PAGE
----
Denmark | Freedom House

Freedom in the World



Freedom in the World 2003

2003 Scores



Freedom Rating
(1 = best, 7 = worst)


Civil Liberties
(1 = best, 7 = worst)


Political Rights
(1 = best, 7 = worst)


Denmark's right-wing minority coalition government, elected November 2001, is composed of the Liberal Party and the Conservative People's Party, headed by Anders Fogh Rasmussen, the Liberal leader. It relies on the extreme-right Danish People's Party to command a majority in parliament. The coalition is expected to remain in office until the parliamentary term expires in 2005. The government is cutting state administration costs to fulfill election promises to raise spending and freeze taxes. It also supports a strict immigration policy. Denmark took over the six-month rotating EU presidency on July 1, with the primary goal of completing the EU's preparations for the Union's enlargement of up to 10 new members in 2004. Human rights organizations noted some erosion in civil liberties and freedom of the press.

Denmark is the oldest monarchy in Europe. Queen Margrethe II, whose reign began in 1972, performs mostly ceremonial functions. The 1953 constitution established a unicameral parliament, or Folketing, in which 135 of the 179 members are elected in 17 mainland districts. Two representatives from each of the semiautonomous regions of the Faeroe Islands and Greenland are also elected. The remaining seats are allocated on a proportional basis to parties receiving more than 2 percent of the vote. An extensive system of local representation includes both regional and local councils.

Danes voted against adopting the euro in a September 2000 referendum, although the krone remains pegged to the euro and monetary policy is aligned with that of the European Central Bank. In voting against the euro, Danes defied the government, main opposition parties, big business, major trade unions, and economists, all of whom support monetary union. Opponents claimed that monetary union would weaken Denmark's welfare system and sovereignty. Others oppose European integration and immigration as a threat to national identity.

The Council of Europe in April 2002 criticized Denmark for discrimination against its Muslim population, immigrants, asylum seekers, and refugees. About 7 percent of the population is of foreign descent. The largest immigrant groups come from Turkey, Pakistan, Iran, and Iraq.

Political Rights and Civil Liberties: 

Danes can change their government democratically. Representatives are elected to the Folketing at least once every four years in a modified system of proportional representation. In the most recent elections, 87 percent of Danes voted. The semiautonomous territories of Greenland and the Faeroes each have two representatives in the Danish parliament.

Denmark's constitution guarantees freedom of expression. Danish media reflect a wide variety of political opinions and are frequently critical of the government. The state finances radio and television broadcasting, but state-owned television companies have independent editorial boards. Independent radio stations are permitted but tightly regulated.

As of May, it became legal for authorities to retain a person's phone call records, Internet activity and e-mail details for up to one year in order to combat terrorism. The intelligence services and the police may consult these data without prior permission by a judge and can install e-mail interception technology on Internet service providers. The daily newspaper Morgenavisen Jyllands-Posten announced in August that one of its journalists had had his telephone tapped and had been ordered by a court to reveal his sources of information among Islamic circles in Denmark.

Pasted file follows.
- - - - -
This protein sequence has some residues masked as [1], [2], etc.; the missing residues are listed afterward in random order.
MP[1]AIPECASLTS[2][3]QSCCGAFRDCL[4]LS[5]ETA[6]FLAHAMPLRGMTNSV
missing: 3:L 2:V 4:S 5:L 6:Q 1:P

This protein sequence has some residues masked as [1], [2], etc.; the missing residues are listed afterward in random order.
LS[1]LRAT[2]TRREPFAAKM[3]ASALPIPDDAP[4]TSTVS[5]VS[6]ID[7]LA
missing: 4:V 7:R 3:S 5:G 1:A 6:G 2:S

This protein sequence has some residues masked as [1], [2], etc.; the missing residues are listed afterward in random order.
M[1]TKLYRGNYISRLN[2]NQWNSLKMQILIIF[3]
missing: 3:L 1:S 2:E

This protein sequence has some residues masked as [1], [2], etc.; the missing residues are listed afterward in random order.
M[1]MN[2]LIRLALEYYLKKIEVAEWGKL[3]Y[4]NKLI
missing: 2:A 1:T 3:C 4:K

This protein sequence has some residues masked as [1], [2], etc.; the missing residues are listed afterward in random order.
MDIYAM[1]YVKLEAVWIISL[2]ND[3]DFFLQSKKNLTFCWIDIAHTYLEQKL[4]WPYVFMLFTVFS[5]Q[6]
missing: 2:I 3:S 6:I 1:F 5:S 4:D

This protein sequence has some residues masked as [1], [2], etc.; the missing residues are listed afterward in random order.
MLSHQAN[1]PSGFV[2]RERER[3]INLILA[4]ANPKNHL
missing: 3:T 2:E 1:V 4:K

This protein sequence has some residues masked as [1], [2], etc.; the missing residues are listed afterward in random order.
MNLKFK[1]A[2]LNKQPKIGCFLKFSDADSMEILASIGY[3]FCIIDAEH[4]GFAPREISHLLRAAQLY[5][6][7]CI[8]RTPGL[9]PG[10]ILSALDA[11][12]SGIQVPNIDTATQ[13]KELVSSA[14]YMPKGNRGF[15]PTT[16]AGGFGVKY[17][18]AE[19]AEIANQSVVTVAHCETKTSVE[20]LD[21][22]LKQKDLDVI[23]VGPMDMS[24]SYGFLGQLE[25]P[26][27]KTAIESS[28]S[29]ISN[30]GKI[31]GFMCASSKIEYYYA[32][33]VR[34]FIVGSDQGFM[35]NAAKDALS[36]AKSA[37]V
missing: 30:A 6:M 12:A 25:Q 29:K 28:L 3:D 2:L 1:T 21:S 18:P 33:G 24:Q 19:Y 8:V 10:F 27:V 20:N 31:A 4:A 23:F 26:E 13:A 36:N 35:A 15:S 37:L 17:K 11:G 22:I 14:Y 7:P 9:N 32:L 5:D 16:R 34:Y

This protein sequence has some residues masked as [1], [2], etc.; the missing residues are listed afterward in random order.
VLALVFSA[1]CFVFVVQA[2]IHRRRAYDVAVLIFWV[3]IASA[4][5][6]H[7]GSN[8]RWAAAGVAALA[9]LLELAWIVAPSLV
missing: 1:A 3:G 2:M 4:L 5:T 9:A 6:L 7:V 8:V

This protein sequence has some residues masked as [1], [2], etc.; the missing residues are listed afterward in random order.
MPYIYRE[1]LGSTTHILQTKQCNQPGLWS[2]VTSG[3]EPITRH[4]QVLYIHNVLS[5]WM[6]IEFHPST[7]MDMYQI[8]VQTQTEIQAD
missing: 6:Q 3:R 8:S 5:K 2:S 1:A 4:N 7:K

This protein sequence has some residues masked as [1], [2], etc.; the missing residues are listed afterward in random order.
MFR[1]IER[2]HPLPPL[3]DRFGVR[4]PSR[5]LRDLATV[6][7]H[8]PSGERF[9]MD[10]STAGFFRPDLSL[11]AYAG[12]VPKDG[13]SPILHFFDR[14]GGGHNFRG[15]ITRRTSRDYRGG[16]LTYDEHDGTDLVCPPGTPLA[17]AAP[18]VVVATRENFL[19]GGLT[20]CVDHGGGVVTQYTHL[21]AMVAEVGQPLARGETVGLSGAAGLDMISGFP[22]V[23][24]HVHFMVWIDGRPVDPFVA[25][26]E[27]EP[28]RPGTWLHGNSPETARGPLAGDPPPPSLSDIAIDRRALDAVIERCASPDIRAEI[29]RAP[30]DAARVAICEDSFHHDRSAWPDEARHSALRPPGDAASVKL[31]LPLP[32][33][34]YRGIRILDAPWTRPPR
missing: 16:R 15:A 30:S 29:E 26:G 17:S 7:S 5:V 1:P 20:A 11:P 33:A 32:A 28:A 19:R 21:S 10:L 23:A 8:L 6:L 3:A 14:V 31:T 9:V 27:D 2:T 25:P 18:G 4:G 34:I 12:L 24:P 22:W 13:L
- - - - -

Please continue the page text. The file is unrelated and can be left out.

The judiciary is independent, and citizens enjoy full due process rights. The court system consists of 100 local courts, two high courts, and the 15-member Supreme Court, with judges appointed by the queen on government recommendation.

The rights of racial, ethnic, and religious minorities are widely respected. In the latest elections, a Dane with an immigrant background was elected to parliament for the first time. However, anti-immigrant sentiment has risen, and in 2001 the government proposed strict immigration legislation. In April 2002, the UN High Commissioner for Refugees called on the government to abandon its proposed immigration legislation, which would lengthen the time it takes to receive a permanent residence permit; narrow the definition of a refugee; reserve Denmark the right to return refugees to their home country if the situation there improves; and bar immigrants under age 25 from bringing foreign spouses to Denmark.

Freedom of worship is guaranteed to all. The Evangelical Lutheran Church is the Danish national church, with 95 percent of the population belonging to it. Islam is the country's second-biggest religion. The Evangelical Lutheran faith is taught in public schools, although students are not required to attend religious classes.

As of August 27, the Optional Protocol to the Convention on the Rights of the Child on the involvement of children in armed conflict raised the minimum age for direct participation in hostilities to 18.

In 1989, Denmark became the first country to grant legal recognition to same-sex partnerships. In 2000, homosexuals in registered partnerships gained the right to adopt each other's children.

According to the Swiss-based Inter-Parliamentary Union, Denmark, with 37 percent of parliament members being women, is second in the world only to Sweden in proportional representation of women in legislatures.

Workers are free to organize, bargain collectively, and strike. About 80 percent of the workforce are members of trade unions, and more than 90 percent are covered by collective bargaining agreements, according to the Danish Confederation of Trade Unions.